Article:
Proposed Education Budget Could End Public Student Loan Forgiveness

Proposed Education Budget Could End Public Student Loan Forgiveness

Attention new grads: If you're hunting for jobs in public service specifically so you can pay off your student loans, you may want to hit the brakes for the moment.

The Washington Post broke the news on Wednesday that the Department of Education plans to propose eliminating the Public Service Loan Forgiveness Program (PSLF) as part of its efforts to cut $10.6 billion from federal education.

The PSLF program was enacted in 2007 to encourage college grads to consider public service, government and nonprofit jobs in exchange for having some of their student debt forgiven, as long as they make on-time payments over the course of 10 years. This October marks the first time workers would be eligible to receive the benefit; The Post reported at least 552,931 people were on track to have their loans forgiven.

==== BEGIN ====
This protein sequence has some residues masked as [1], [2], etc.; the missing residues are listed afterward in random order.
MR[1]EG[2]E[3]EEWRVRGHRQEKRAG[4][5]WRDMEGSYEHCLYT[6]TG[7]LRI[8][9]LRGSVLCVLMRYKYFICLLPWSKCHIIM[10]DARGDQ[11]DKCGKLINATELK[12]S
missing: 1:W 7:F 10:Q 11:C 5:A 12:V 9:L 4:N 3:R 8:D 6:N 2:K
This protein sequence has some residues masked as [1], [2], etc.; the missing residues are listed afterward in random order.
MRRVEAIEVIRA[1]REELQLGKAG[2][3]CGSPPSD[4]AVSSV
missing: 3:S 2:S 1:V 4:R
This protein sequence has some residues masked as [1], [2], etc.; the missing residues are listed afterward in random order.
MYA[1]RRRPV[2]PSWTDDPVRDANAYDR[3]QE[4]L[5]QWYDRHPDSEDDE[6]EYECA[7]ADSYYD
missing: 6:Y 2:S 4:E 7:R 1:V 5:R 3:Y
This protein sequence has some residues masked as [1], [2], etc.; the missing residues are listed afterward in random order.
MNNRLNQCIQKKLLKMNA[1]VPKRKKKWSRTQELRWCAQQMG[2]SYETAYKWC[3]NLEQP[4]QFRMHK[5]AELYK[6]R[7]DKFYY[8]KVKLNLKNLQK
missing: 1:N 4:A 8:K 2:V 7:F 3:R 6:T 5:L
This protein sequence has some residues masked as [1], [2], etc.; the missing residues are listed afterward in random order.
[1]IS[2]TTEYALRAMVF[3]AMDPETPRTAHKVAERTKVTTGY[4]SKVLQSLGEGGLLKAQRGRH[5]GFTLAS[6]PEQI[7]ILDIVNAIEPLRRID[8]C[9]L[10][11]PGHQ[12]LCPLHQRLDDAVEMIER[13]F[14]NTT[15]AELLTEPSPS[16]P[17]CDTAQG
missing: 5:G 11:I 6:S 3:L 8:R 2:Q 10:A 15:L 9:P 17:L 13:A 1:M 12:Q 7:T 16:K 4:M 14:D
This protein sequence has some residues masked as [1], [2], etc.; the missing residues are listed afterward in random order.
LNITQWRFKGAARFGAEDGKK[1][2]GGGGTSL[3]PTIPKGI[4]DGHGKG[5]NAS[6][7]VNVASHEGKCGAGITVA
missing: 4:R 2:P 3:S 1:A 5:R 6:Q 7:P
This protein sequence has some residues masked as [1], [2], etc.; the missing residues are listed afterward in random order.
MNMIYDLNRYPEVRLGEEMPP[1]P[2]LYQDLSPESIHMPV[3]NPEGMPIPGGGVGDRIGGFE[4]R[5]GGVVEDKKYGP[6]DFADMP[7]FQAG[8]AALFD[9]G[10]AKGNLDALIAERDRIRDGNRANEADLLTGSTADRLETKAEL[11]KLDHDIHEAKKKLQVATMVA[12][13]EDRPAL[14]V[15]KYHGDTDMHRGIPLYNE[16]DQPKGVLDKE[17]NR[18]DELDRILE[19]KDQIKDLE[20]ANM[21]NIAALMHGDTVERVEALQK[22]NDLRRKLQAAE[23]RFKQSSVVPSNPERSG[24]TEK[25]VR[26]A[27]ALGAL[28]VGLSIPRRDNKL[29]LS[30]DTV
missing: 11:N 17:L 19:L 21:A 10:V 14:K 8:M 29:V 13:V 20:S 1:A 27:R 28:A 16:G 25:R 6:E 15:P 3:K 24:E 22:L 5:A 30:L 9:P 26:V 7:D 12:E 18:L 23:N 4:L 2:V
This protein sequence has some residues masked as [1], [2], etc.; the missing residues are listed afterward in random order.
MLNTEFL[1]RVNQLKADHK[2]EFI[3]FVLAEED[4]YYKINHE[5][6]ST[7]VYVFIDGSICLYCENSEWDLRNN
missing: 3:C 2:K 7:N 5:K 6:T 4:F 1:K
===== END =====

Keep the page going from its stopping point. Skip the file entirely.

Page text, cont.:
It's unclear if ending the program would affect this group or simply apply to future graduates. (Either way, those currently enrolled aren't necessarily home free.  In March a number of borrowers who had applied for PSLF and been assured, years ago, that they'd be eligible, were then told their employers didn't qualify for forgiveness after all.)

What's also unclear is the extent to which eliminating the PSLF program would deter new grads from pursuing careers in public service. Research shows that millennials are more motivated by mission than by money, with many willing to take a pay cut to pursue what they believe to be a worthy cause. But it can also be pretty hard to subsist on a non-profit salary, especially if you actually have to pay back the more than $30,000 graduating students have borrowed on average.

The Post's reporting is based on a working version of the budget documents that it obtained — the White House hasn't officially released the budget to the public yet, though it expects to next week. Congress would still have to approve the changes before they could take effect.

Still, for those who are already in the throes of a public service career, it's probably a good time to consider what your backup plan could be for eliminating your student debt. Here are some ways to get creative about paying off your student loans faster and figure out if refinancing could lighten your load.


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